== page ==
THOUSAND PALMS, Calif. - Commuters who travel between the desert and Los Angeles now have a new option to get where they need to go by riding in an electric car.
The Tesloop ride-sharing service is beginning this month to take passengers to and from the L.A. and Orange County areas.
"We are building the first sustainable transportation network," said Rahul Sonnad, CEO and co-founder of Tesloop.
This new ride-sharing company has been operating out of Los Angeles and Las Vegas for a couple of years.
Customers will book a seat in a Telsa vehicle online. The process is similar to booking an airline ticket, since you are paying for a specific seat or seats.
"You pick a pickup point, which can be anywhere in the Coachella Valley, like hotels or anywhere with businesses along the highways, and then we come and get you at that business. We also give you an Uber link to get you there," Sonnad said.
Once a customer gets into the car, a trained "pilot: will take that person and three other riders to the Los Angeles area. On the way riders can munch on healthy snacks, use free WiFi, and charge their phone or laptop.
"Customer service is huge. You want to engage the riders in conversation until they put headphones on or something," said Stephanie Tolle, a Tesloop pilot.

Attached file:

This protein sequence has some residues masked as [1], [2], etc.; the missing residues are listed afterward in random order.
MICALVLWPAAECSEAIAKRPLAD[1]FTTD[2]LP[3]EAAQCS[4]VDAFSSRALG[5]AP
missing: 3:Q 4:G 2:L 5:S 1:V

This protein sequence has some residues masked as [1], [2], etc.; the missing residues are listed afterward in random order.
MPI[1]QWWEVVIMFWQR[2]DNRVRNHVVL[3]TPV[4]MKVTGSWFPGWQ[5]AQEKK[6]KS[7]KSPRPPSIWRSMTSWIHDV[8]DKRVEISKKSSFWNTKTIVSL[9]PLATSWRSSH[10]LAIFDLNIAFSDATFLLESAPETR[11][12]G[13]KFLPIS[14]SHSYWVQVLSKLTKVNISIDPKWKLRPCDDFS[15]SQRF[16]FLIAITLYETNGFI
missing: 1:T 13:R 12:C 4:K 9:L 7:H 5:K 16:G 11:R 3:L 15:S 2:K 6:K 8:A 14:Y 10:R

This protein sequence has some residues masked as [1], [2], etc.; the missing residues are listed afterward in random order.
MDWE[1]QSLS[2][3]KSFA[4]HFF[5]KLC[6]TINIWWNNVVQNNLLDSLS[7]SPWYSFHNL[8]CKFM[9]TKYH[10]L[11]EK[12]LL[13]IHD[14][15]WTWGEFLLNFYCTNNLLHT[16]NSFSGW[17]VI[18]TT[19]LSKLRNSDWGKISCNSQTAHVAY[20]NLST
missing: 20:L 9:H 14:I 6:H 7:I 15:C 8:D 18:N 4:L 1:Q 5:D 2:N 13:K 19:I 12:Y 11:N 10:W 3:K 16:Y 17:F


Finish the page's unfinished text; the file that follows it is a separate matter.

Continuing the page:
"This new service is the perfect complement to convenient transportation options offered in the City of Palm Springs," said Mary Jo Ginther, director of the Palm Springs Bureau of Tourism. "With a centrally located international airport, Amtrak service, in-market transportation such as taxis and van service, the City's free Buzz Trolley and Uber, Tesloop creates another great yet unique, affordable way for visitors to travel to Palm Springs."
The cost for a one-way ticket is anywhere from $29 to $79. That is much cheaper than taking a cab or Uber and just a little bit more expensive than a Greyhound bus ticket, but what you're really saving is time.
"Because there is so few people we drop two or three drops total, and that's maybe 20 minutes of drop time total, which is fine for a two and a half hour ride. You get to where you are going, so you save that 20 minutes because you are right there," Sonnad said.
Onboard computers monitor what drivers are doing by the second and will alert management if a driver is going off course or is driving dangerously.
Some riders at a local Greyhound bus stop said they would be interested in taking part in this service instead of taking the bus.
"It is the future and we need to look at those things because those are new concepts and a lot of people may be afraid of it but it is really the way of the future," said Dodie Clark who just got off the bus from Los Angeles.